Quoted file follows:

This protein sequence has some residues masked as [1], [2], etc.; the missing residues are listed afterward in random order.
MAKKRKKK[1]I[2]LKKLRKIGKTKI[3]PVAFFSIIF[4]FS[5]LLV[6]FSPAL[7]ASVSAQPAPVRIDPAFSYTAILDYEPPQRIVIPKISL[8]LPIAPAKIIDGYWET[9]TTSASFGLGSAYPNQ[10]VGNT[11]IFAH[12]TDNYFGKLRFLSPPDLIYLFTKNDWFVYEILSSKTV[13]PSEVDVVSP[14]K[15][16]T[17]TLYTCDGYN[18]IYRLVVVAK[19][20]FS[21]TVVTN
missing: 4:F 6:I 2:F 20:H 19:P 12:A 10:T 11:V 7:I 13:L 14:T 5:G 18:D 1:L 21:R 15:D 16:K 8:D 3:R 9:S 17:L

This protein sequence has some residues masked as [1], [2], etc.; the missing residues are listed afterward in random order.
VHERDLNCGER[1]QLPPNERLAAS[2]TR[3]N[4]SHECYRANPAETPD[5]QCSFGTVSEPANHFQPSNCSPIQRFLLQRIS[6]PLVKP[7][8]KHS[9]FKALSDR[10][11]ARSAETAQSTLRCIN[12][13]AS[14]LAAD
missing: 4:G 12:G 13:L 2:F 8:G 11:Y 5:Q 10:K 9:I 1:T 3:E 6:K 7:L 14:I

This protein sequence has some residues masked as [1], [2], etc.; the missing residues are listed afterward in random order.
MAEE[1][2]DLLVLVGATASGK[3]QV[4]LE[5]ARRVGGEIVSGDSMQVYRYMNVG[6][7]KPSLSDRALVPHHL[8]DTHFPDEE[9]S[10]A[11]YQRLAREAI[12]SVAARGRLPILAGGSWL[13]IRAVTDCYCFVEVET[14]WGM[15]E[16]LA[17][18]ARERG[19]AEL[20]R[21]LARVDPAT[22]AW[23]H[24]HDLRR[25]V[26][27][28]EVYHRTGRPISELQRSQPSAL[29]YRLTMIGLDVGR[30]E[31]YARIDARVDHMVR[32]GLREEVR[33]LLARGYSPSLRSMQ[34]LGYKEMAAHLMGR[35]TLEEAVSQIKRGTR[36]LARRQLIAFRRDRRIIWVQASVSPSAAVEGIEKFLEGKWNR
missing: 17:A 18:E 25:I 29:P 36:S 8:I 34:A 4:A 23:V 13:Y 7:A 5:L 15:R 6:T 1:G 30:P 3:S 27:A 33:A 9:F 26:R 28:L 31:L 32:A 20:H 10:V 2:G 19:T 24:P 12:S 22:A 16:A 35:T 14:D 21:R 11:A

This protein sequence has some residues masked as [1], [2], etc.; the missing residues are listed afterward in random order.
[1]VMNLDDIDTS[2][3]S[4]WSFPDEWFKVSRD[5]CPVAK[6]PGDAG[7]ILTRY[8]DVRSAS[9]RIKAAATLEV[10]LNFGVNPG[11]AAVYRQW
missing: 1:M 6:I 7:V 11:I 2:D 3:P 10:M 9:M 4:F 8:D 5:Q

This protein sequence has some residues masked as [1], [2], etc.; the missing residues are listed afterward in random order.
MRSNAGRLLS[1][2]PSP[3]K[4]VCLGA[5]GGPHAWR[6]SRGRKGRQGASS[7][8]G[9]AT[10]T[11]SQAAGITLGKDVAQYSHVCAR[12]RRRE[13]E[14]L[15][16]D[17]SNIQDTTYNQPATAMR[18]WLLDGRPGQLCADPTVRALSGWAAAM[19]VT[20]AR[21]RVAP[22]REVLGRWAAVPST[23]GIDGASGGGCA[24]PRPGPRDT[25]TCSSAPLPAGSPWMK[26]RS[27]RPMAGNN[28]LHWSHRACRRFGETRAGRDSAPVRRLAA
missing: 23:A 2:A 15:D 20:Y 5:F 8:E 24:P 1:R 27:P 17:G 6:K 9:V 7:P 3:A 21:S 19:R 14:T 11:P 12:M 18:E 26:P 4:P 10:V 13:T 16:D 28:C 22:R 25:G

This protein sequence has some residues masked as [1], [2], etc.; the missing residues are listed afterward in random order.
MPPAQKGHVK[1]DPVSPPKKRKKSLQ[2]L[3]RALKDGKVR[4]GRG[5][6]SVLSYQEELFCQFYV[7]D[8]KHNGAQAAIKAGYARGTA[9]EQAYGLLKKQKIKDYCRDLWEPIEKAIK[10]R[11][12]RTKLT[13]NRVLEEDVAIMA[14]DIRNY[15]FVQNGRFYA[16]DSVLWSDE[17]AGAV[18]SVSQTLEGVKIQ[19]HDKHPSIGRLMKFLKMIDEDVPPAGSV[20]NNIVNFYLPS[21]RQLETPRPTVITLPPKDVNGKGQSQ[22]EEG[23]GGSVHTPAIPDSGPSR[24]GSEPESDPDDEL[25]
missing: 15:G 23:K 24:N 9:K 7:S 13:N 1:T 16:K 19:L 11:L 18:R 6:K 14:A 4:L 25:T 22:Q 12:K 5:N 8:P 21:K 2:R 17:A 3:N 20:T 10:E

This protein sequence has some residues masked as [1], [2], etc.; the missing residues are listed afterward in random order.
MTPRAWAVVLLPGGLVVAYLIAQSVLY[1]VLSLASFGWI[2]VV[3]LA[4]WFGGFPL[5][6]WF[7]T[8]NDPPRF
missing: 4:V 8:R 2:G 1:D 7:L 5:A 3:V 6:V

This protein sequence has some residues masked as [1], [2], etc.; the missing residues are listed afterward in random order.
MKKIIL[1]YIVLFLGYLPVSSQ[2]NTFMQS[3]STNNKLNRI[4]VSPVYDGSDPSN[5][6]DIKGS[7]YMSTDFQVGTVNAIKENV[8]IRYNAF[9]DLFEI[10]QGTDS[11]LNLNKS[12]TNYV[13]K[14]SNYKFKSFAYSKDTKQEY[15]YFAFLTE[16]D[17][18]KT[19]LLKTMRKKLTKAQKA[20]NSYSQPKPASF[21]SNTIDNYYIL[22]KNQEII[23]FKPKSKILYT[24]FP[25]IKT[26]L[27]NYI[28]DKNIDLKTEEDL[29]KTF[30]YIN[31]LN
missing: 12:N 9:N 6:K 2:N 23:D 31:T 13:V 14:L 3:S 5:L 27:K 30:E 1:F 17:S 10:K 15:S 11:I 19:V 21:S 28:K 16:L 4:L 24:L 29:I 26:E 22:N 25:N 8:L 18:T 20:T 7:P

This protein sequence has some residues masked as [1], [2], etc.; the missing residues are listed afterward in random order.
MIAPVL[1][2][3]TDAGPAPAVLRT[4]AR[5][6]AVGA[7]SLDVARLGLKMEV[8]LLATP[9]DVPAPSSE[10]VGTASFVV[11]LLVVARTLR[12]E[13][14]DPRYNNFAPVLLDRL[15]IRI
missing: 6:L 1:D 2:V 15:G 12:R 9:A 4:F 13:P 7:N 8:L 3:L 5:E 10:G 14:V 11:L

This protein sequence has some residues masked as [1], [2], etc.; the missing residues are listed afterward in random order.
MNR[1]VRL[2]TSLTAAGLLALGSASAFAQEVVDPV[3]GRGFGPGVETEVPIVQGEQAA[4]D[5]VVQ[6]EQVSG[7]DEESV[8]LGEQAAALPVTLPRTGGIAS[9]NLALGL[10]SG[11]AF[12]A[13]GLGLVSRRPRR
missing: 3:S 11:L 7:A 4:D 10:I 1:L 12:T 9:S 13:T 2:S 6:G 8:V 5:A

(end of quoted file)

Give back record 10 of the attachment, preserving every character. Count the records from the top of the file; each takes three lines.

This protein sequence has some residues masked as [1], [2], etc.; the missing residues are listed afterward in random order.
MNR[1]VRL[2]TSLTAAGLLALGSASAFAQEVVDPV[3]GRGFGPGVETEVPIVQGEQAA[4]D[5]VVQ[6]EQVSG[7]DEESV[8]LGEQAAALPVTLPRTGGIAS[9]NLALGL[10]SG[11]AF[12]A[13]GLGLVSRRPRR
missing: 3:S 11:L 7:A 4:D 10:I 1:L 12:T 9:S 13:T 2:S 6:G 8:V 5:A